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Dealing with Drought in the Caribbean Area

Cows on a futile quest for greener pastures in Villalba, PR.

NRCS y Sequía: Invirtiendo en la Conservación Recuperación del Agua (PDF, 302 KB)

In 2015, Puerto Rico and the U.S. Virgin Islands (USVI) were in the grip of a historic drought. Eastern Puerto Rico, eastern parts of St. Thomas and St. John, and the entire islands of Vieques, Culebra, and St. Croix suffered through over three months without significant rainfall. Over 86% of Puerto Rico and the USVI were under a water deficit. These extreme conditions damaged crops, weakened and killed livestock, and increased the threat of wildfires. Once again Puerto Rico and the U.S. Virgin Islands experienced harsh drought conditions from March - July 2020. A Drought Declaration was placed in effect for the USVI and was operational as of August 1, 2020. This is a first for the St. Thomas-St. John district, and qualified the Virgin Islands for the USDA Livestock Forage Disaster Program which offers payments to eligible livestock producers.

For the last 5 years, Puerto Rico and the U.S. Virgin Islands have experienced uncommonly dry weather. The resulting water deficit has impacted cash crops, including plantains, root crops, bananas, and coffee in the uplands, and livestock in the eastern part of Puerto Rico and on St. Croix. 

September 2 2015 Drought Monitor Map for Puerto Rico.

DROUGHT DATA
  • Over 86% of Puerto Rico and the USVI were under a water deficit.
  • Almost 25% of Puerto Rico fell under extreme drought and 45% wa under severe drought.
  • 2015 was the third driest period in Puerto Rico since 1898. The drought  persisted through the end of the year.
  • Puerto Rico experienced the strictest water rationing in its history. The island’s main reservoir shrank so much that many areas only received water only 1 out of every 3 or 4 days.
  • Puerto Rico’s severe drought forced businesses to temporarily close, public schools to cancel breakfast service and people to find creative ways to stay clean amid sweltering temperatures (US News & World Report).
  • Severe drought in St. Croix parched pastures, dried up ponds, and killed a large number of livestock.

Although little can be done to control rainfall and storm events, technical experts at NRCS can help producers in Puerto Rico and the USVI apply science-based conservation solutions to build resilience in their operations and mitigate against the impacts of drought. Below are examples of conservation practices NRCS can help farmers install to deal with the impacts of drought.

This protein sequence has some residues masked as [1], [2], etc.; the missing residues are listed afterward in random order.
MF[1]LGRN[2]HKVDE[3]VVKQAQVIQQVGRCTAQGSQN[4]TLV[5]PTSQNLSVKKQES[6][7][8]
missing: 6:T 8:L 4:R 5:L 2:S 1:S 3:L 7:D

Caribbean Area NRCS has also added several conservation practices we have not traditionally used in the past, including Water Harvesting Catchments and Underground Outlets to help producers better manage water deficiencies in arid areas and expand livestock watering. We are also trying to determine how we can implement irrigation practices for the humid uplands, which is a challenge because of requirements to document irrigation history. We need producers's help to build documentation based on how much and how often they are hauling water and watering crops by bucket and/or hoses in order to get the needed water to animals and crops at the right time.

Images of Drought in St. Croix, USVI - August 2015
Parched pastures and hillsides at ART Farm on southshore.Extended drought has led to parched pastures and wildfires along the south shore of St. Croix. Dry livestock watering pond, for goats, pond in Catherines Rest, St. Croix.A livestock watering pond in Catherine's Rest, used primarily for goats, has all but dried up. FSA District Director, Mark Carlton, visits Frank Bermudez Farm to inspect starving cattle-081115
FSA District Director, Mark Carlton (right), visits with a cattle farmer to view drought conditions and discuss potential relief measures for his starving cattle.
Sejah Farms, emaciated and pregnant sheep-(8/11/15.Pregnant and hungry, sheep normally pastured are now confined for feeding. Steve Harry goat farm-denuded pasture & trees stripped bare-081115Goats have denuded the pastures & stripped the trees bare on a mid-island farm.

CroplandFarmers use Crotalaria juncea (Sunn hemp) as a cover crop.

The goals of rain-fed cropping systems are to:

  • increase the amount of water that is absorbed into the soil (infiltration),
  • minimize the loss of moisture through evaporation,
  • improve soil water availability, and
  • increase water use efficiency through improved soil management.